Author: Molly Ivins

Publisher: The Nation

Political reportage is, by its nature, highly perishable writing. Most columnists are content to present an issue rationally, conjuring an air of objectivity and reason to arrive at an editorial conclusion; the Debate Team approach, if you will, and this sort of writing has a notoriously short shelf life.

And then there are a handful of luminaries, including Mark Twain and Hunter S. Thompson, who address their readers as adults who know that the less-than-altruistic motives of the principals shade every issue, so to hell with the charade of objectivity; why not have some fun at a politician’s expense and uncover some truths along the way? Their cynicism and wit are what make their commentaries immortal, and the writings of Molly Ivins certainly belong in that pantheon.

Letters To The Nation is a collection of missives written between 1982 and 2007, the year she died. A publication with a decidedly leftward slant, The Nation provided Ivins an outlet to articulate the rightward creep of her home state of Texas during this period. Her colorful, colloquial prose is the perfect voice with which to mock the foibles and follies of the equally colorful characters inhabiting the Lone Star State’s political landscape.

Some of the targets are well-known, including George W. Bush (Ivins coined the nickname ‘Shrub” for the younger Bush), Rick (“Governor Goodhair”) Perry, Karl Rove, Kay Bailey Hutchison, and Charlie Wilson. Others you’d be hard pressed to identify whether you call Texas home or not, but they serve as archetypes for those who strive to cultivate a political career, with all of the requisite character flaws, providing their constituents – and the rest of us - with an endless source of amusement and frustration.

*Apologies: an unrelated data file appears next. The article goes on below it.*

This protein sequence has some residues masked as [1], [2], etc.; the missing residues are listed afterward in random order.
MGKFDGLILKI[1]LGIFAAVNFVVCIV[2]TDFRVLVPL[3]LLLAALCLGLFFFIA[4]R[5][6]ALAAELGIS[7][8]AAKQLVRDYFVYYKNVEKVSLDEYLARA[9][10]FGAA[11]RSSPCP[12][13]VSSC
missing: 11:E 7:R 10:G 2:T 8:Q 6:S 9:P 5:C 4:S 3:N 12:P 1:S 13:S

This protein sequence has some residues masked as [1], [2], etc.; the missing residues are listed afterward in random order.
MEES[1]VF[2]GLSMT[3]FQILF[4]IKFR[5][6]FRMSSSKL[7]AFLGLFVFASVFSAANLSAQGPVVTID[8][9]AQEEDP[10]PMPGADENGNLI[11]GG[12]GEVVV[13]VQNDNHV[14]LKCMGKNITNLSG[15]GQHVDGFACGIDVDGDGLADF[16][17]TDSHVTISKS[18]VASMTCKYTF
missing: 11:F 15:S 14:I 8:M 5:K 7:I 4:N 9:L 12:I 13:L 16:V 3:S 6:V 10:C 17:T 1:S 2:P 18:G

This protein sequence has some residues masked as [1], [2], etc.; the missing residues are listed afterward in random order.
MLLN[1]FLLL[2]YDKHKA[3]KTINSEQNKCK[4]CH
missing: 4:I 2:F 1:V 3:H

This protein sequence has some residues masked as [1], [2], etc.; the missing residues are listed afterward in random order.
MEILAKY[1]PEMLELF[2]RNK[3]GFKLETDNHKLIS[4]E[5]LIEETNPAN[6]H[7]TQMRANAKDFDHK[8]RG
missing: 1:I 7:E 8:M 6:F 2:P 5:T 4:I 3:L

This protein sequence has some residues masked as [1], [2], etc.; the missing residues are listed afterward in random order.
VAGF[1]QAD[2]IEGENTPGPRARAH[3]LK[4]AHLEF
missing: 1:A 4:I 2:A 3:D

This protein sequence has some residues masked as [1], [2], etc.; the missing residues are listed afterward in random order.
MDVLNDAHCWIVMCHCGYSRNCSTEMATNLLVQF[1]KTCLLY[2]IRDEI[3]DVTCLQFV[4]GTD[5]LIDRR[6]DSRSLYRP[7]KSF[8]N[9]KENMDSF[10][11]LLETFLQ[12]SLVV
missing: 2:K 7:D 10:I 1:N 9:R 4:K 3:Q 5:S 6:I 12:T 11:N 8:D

Among other political skirmishes, she covers the infamous flight of Democrats from the state legislature in 2003. In response to a controversial redistricting plan proposed by the Republican majority, the Democrats left the state in order to run out the clock on pending legislation. Gov. Perry “asked neighboring governors to arrest the perps on sight, leading New Mexico Attorney General Patricia Madrid to put out an all-points bulletin on any politicians ‘in favor of health care for the needy and against tax cuts for the wealthy.’”

As the party in power during the period, the Republicans bear the brunt of her ridicule. “These are Shiite Republicans – they don’t compromise, they don’t deal, they don’t look for the middle way. Because they believe they’re right. They think it’s them against evil. And everybody who ain’t them is evil. I’m just warning you: This is about to happen everywhere. The whole country is being turned into the state whose proudest boast is that sometimes we’re ahead of Mississippi.” That was written twenty years ago in 1993 and, of course, she was prophetic.

Ivins’ caustic criticism could strip the hide from a politician, but she somehow simultaneously tickled the reader’s funny bone. This was a gift, and The Nation is to be commended for making more of Molly Ivins’ gift available to us.

Follow Here To Purchase Molly Ivins: Letters to The Nation

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